Precognition is one of the most intriguing paranormal abilities. The ability to see the future is probably a talent that most of us have, but when we experience it, our left brains often interfere and hurl up all sorts of arguments about why what we’re seeing can’t be so. These left-brain objections and arguments are usually rooted in our cultural and societal mass beliefs, which prove to be quite powerful and persuasive. Nonetheless, we can tune into the future, usually when our need and desire are great. What we do with the information depends on our particular beliefs.
And that intro brings me to Igno Swann. He’s probably most famous for being the co-creator – along with Russell Targ and Hal Puthoff – of the remote viewing project at Stanford Research Institute in the 1970s. This project eventually became the U.S. government’s Stargate project – psychic spying. Swann also wrote several books about remote viewing and psychic phenomena and this evening, I happened across one of them – The Nostradamus Factor: Accessing Your Innate Ability to See into the Future. We’ve owned this book for probably twenty years and as I paged through it, I realized I had never read it!
The premise is that any one of us can see the future- something that Swann didn’t understand until April 1988, when he was lecturing in Dermold, then in West Germany. He had been invited to give a series of lectures about psi research. He was billed as the famous American super psychic who had astonished scientists since his first formal laboratory experiments in 1970 (at Stanford).
Other speakers were there, too, some of them practicing psychics who were doing readings. The irony was that Swann didn’t do individual readings, and despite all his research into prophecy and prediction, didn’t provide any predictions about the future, either. He knew that many predictions turned out to be wrong and he felt he had a scientific reputation to protect.
After he gave the keynote address, he asked for questions from he audiene of several hundred people. The room was utterly silent. Finally, an elderly woman asked Swann to give the group at least one prediction. He was irritated about being put in this position and frantically sought a diplomatic way to get out of the situation.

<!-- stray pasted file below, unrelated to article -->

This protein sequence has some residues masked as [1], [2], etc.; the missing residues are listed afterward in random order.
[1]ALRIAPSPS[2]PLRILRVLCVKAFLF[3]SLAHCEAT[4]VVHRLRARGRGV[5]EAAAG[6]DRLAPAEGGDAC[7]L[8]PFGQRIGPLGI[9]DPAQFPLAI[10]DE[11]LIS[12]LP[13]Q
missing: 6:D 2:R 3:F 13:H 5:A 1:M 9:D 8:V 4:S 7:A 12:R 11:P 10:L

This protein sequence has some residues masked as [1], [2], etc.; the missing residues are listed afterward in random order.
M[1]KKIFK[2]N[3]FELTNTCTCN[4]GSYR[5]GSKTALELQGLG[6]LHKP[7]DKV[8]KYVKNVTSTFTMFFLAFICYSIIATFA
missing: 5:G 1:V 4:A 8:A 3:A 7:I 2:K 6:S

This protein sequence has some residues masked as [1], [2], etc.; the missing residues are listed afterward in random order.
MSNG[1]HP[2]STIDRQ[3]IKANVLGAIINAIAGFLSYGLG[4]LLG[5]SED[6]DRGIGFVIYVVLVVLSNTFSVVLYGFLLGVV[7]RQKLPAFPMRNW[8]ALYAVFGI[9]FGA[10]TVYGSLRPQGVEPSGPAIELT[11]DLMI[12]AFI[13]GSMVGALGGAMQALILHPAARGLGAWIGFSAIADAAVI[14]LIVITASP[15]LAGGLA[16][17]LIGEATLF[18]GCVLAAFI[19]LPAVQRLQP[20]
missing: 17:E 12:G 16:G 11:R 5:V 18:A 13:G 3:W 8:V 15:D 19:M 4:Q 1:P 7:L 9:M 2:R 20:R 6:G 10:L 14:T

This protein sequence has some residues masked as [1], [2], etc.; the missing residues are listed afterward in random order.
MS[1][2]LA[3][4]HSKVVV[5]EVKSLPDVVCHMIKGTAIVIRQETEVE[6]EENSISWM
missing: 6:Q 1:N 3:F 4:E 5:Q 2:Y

As his irritation escalated into anger, he heard a rushing sound around him and had a sense of getting larger. “Then there was a clarity of some unfamiliar kind, which was somehow like liquid- and in this liquidness what seemed like a thousand pictures flashed through my consciousness. I had the distinct, lightninglike impression that most of the people in the audience already knew the future at some ‘place’ deep within them. And I knew their conscious minds were disconnected from this deep place.”
He felt he knew what they knew collectively, and an aspect of this “hidden knowledge” exploded into his consciousness. He blurted, “Okay, you want prediction? Here’s a prediction. The Berlin Wall will come down in eighteen to twenty-four months.” The translator repeated the prediction twice. After an initial silence, the people in the audience began to rise to their feet, clapping, and then the crowd, Swann, wrote, “became unglued.” People burst into tears, hugged each other, and some people even rushed to the podium and hugged him.
Swan couldn’t understand why he’d blurted the prediction. After all, at the time he gave this prediction, it looked as if the Berlin Wall would still be standing well into the 21st century. He felt his colleagues would believe he had lost his marbles.
However, nineteen months later, the Berlin Wall came down practically overnight. Swann felt vindicated. “I had one of the most rewarding experiences of my life…watching my prediction come true on real-time television right before my eyes.”
As he watched the wall coming down, he wondered if he could foresee other things. By the end of 1990, he had discovered the answer: yes. And that answer was one of the reasons he wrote Your Nostradamus Factor.
Swann – like Targ and Puthoff, Colin Wilson, Terrence McKenna, Whitley Strieber, Dean Radin, Caroline Myss, Mona Lisa Schultz, Lynn McTaggart, Jane Roberts, and many others – was a pioneer in consciousness research. He died in January 2013. His book is no longer in print. But there are so many astounding anecdotes in the book, that from time to time we’ll be posting some of them. Even though these stories are older, they are somehow perennial and have much to show us about how precognition – future seeing – can work for each of us.